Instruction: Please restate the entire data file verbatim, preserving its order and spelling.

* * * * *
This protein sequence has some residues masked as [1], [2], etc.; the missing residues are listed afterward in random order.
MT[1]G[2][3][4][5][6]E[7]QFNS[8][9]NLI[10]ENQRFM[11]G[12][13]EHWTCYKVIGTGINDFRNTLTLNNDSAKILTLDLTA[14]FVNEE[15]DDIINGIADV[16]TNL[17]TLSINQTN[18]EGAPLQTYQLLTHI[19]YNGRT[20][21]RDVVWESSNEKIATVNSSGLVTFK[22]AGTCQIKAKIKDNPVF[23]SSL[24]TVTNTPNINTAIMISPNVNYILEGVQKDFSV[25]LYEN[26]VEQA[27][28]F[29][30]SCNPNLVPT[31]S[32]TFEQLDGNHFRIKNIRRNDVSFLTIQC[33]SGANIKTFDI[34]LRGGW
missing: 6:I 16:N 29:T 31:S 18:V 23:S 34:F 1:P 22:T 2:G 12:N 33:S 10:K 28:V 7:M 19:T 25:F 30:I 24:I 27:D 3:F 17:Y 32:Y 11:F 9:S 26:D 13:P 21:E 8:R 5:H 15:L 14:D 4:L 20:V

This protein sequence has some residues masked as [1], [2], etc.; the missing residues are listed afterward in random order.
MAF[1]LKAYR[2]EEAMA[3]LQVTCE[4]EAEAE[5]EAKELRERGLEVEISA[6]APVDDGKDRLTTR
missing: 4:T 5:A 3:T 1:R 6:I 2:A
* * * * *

This protein sequence has some residues masked as [1], [2], etc.; the missing residues are listed afterward in random order.
MT[1]G[2][3][4][5][6]E[7]QFNS[8][9]NLI[10]ENQRFM[11]G[12][13]EHWTCYKVIGTGINDFRNTLTLNNDSAKILTLDLTA[14]FVNEE[15]DDIINGIADV[16]TNL[17]TLSINQTN[18]EGAPLQTYQLLTHI[19]YNGRT[20][21]RDVVWESSNEKIATVNSSGLVTFK[22]AGTCQIKAKIKDNPVF[23]SSL[24]TVTNTPNINTAIMISPNVNYILEGVQKDFSV[25]LYEN[26]VEQA[27][28]F[29][30]SCNPNLVPT[31]S[32]TFEQLDGNHFRIKNIRRNDVSFLTIQC[33]SGANIKTFDI[34]LRGGW
missing: 6:I 16:N 29:T 31:S 18:V 23:S 34:F 1:P 22:T 2:G 12:N 33:S 10:K 28:V 7:M 19:T 25:F 30:I 24:I 27:D 3:F 17:Y 32:Y 11:F 9:S 26:D 13:P 21:E 8:R 5:H 15:L 14:D 4:L 20:V

This protein sequence has some residues masked as [1], [2], etc.; the missing residues are listed afterward in random order.
MAF[1]LKAYR[2]EEAMA[3]LQVTCE[4]EAEAE[5]EAKELRERGLEVEISA[6]APVDDGKDRLTTR
missing: 4:T 5:A 3:T 1:R 6:I 2:A